Super Mario Galaxy in 8 Hours, Fun Enough for All Stars?

So it’s been about a month since Super Mario Galaxy was launched over here and how I highlighted its secret and warning messages. I’ve finished the story now but haven’t quite managed to push on for that second ending. There’s plenty of reviews out there by now but here’s my version.

Poster

After their first half exciting outing on the Wii, the Mario gang is back to their old roles in SMG. Bowser is out to cause trouble again, Princess Peach is back to her weak damsel-in-distress self and it’s up to Mario to save her again. Only this time, Bowser has bigger plans and is going to create his own galaxy, a world of his own.

Right from the intro, SMG shows what the Wii is capable of with its lively, colourful and cheery Star Festival taking place. Here is where you get to practice collecting the Star Bits just by pointing your Wiimote at them. After Bowser flies off with Peach, Mario finds himself on a strange little planet with bunnies and you’re lightly introduced to the new way this 3D platformer works. You’re going to be standing in all sorts of directions in the levels ahead.

The Story and Characters

Moving on, you meet Rosalina who explains she needs Power Stars and Grand Stars before her ship, the Comet Observatory, can be powered up again to go after Bowser. You’re then free to go around selecting the “Galaxy” levels you wish to visit and the variety is astounding. The goal is basically to beat each of these Galaxies to collect as many of the stars as you can to power up new parts of the ship. Once you have enough, you’re ready to save Peach from Bowser.

As you run through the weird and wonderful galaxies, you still collect the familiar coins that have been featured throughout the Mario series of games but, you also collect something known as “Star Bits” which I mentioned earlier.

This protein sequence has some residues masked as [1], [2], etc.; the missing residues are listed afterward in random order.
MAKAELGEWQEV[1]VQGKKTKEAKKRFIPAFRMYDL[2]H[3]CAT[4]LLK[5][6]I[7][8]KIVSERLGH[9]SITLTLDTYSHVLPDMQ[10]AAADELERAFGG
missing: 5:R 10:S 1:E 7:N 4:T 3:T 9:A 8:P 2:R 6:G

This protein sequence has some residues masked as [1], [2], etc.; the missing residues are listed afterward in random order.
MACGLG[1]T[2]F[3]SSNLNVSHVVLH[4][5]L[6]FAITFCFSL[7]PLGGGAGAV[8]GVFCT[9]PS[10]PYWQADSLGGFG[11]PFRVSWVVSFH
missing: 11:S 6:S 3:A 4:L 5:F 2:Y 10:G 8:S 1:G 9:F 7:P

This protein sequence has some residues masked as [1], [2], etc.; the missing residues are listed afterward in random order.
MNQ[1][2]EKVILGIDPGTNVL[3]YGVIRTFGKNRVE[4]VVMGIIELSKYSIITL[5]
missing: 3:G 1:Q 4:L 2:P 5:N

Galaxy Levels

Coins act as the score for a galaxy, hit recovery and are still collected the traditional way, i.e. guiding Mario into them. These new star bits on the other hand, can be collected by simply pointing at them and makes way for a loose two player co-op experience. They’re what gives you extra lives mainly. You can also use star bits to knock-down enemies, hit switches and unlock new galaxies too by feeding hungry Luma star characters back on board the ship. It’s great fun stuffing these cute little fellas even if all you do is hold the B button down!

Powerups are still around but they’re not quite so familiar such as the ice skating one that allows you to freeze any liquid surfaces (including lava!) and the bee suit allowing you to fly. Fireball throwing is also back, allowing you to throw fireballs with a quick flick of the Wiimote. The problem is some of these powerups are timed so they’re not quite as fun to have as before. You’re more worried about getting things done before time runs out than having fun messing about with your new powers. The least exciting new power up would probably have to be the spring transformation, letting you literally bounce everywhere.

Transformations

Besides pointing and flicking the Wiimote, you’ll find the game has other uses for the Wii console’s unique motion sensor controls which come in the form of mini games. While you can still jump onto enemies to defeat them, most of the time it will be easier just “wagging” the Wiimote to knock them down before running into them to give them finishing kick.